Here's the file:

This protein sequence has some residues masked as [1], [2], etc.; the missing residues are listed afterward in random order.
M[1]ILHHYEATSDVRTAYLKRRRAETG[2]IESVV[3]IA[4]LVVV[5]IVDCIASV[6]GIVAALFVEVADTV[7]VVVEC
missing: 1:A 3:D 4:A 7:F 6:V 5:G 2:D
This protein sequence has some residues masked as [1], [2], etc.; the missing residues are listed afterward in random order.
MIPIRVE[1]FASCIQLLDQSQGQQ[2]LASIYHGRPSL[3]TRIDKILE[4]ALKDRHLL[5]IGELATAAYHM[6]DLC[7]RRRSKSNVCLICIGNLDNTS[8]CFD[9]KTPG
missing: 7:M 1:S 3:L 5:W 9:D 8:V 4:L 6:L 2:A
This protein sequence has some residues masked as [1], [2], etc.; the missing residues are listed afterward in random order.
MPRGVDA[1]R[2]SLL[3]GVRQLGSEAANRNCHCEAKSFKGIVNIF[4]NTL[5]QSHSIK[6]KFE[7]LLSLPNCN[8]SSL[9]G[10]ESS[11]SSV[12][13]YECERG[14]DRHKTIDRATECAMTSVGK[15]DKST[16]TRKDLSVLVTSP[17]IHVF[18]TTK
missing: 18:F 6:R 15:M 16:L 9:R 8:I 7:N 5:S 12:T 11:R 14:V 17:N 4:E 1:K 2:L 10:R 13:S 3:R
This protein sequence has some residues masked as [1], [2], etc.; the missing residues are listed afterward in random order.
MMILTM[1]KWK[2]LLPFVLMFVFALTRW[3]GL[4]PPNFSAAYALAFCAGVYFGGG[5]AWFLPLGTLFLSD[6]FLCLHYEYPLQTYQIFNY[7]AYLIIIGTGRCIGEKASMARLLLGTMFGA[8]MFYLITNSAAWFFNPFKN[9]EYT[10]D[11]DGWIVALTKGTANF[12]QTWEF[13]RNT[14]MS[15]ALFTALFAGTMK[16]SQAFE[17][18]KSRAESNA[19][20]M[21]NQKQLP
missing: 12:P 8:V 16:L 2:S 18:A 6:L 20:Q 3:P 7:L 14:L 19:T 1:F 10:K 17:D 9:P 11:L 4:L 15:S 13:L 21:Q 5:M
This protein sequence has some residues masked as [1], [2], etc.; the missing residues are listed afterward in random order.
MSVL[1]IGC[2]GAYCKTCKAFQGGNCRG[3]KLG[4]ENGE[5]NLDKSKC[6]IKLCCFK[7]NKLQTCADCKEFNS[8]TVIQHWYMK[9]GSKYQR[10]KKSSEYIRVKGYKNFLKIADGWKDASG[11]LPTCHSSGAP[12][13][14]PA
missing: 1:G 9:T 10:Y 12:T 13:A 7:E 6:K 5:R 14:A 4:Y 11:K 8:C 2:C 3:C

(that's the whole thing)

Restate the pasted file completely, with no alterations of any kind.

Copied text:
This protein sequence has some residues masked as [1], [2], etc.; the missing residues are listed afterward in random order.
M[1]ILHHYEATSDVRTAYLKRRRAETG[2]IESVV[3]IA[4]LVVV[5]IVDCIASV[6]GIVAALFVEVADTV[7]VVVEC
missing: 1:A 3:D 4:A 7:F 6:V 5:G 2:D
This protein sequence has some residues masked as [1], [2], etc.; the missing residues are listed afterward in random order.
MIPIRVE[1]FASCIQLLDQSQGQQ[2]LASIYHGRPSL[3]TRIDKILE[4]ALKDRHLL[5]IGELATAAYHM[6]DLC[7]RRRSKSNVCLICIGNLDNTS[8]CFD[9]KTPG
missing: 7:M 1:S 3:L 5:W 9:D 8:V 4:L 6:L 2:A
This protein sequence has some residues masked as [1], [2], etc.; the missing residues are listed afterward in random order.
MPRGVDA[1]R[2]SLL[3]GVRQLGSEAANRNCHCEAKSFKGIVNIF[4]NTL[5]QSHSIK[6]KFE[7]LLSLPNCN[8]SSL[9]G[10]ESS[11]SSV[12][13]YECERG[14]DRHKTIDRATECAMTSVGK[15]DKST[16]TRKDLSVLVTSP[17]IHVF[18]TTK
missing: 18:F 6:R 15:M 16:L 9:R 8:I 7:N 5:S 12:T 11:R 14:V 17:N 4:E 1:K 2:L 10:R 13:S 3:R
This protein sequence has some residues masked as [1], [2], etc.; the missing residues are listed afterward in random order.
MMILTM[1]KWK[2]LLPFVLMFVFALTRW[3]GL[4]PPNFSAAYALAFCAGVYFGGG[5]AWFLPLGTLFLSD[6]FLCLHYEYPLQTYQIFNY[7]AYLIIIGTGRCIGEKASMARLLLGTMFGA[8]MFYLITNSAAWFFNPFKN[9]EYT[10]D[11]DGWIVALTKGTANF[12]QTWEF[13]RNT[14]MS[15]ALFTALFAGTMK[16]SQAFE[17][18]KSRAESNA[19][20]M[21]NQKQLP
missing: 12:P 8:V 16:L 2:S 18:A 6:L 20:Q 3:P 7:L 14:L 19:T 1:F 10:K 17:D 9:P 11:L 4:L 15:S 13:L 21:Q 5:M
This protein sequence has some residues masked as [1], [2], etc.; the missing residues are listed afterward in random order.
MSVL[1]IGC[2]GAYCKTCKAFQGGNCRG[3]KLG[4]ENGE[5]NLDKSKC[6]IKLCCFK[7]NKLQTCADCKEFNS[8]TVIQHWYMK[9]GSKYQR[10]KKSSEYIRVKGYKNFLKIADGWKDASG[11]LPTCHSSGAP[12][13][14]PA
missing: 1:G 9:T 10:Y 12:T 13:A 7:E 6:K 5:R 14:A 4:Y 11:K 8:C 2:C 3:C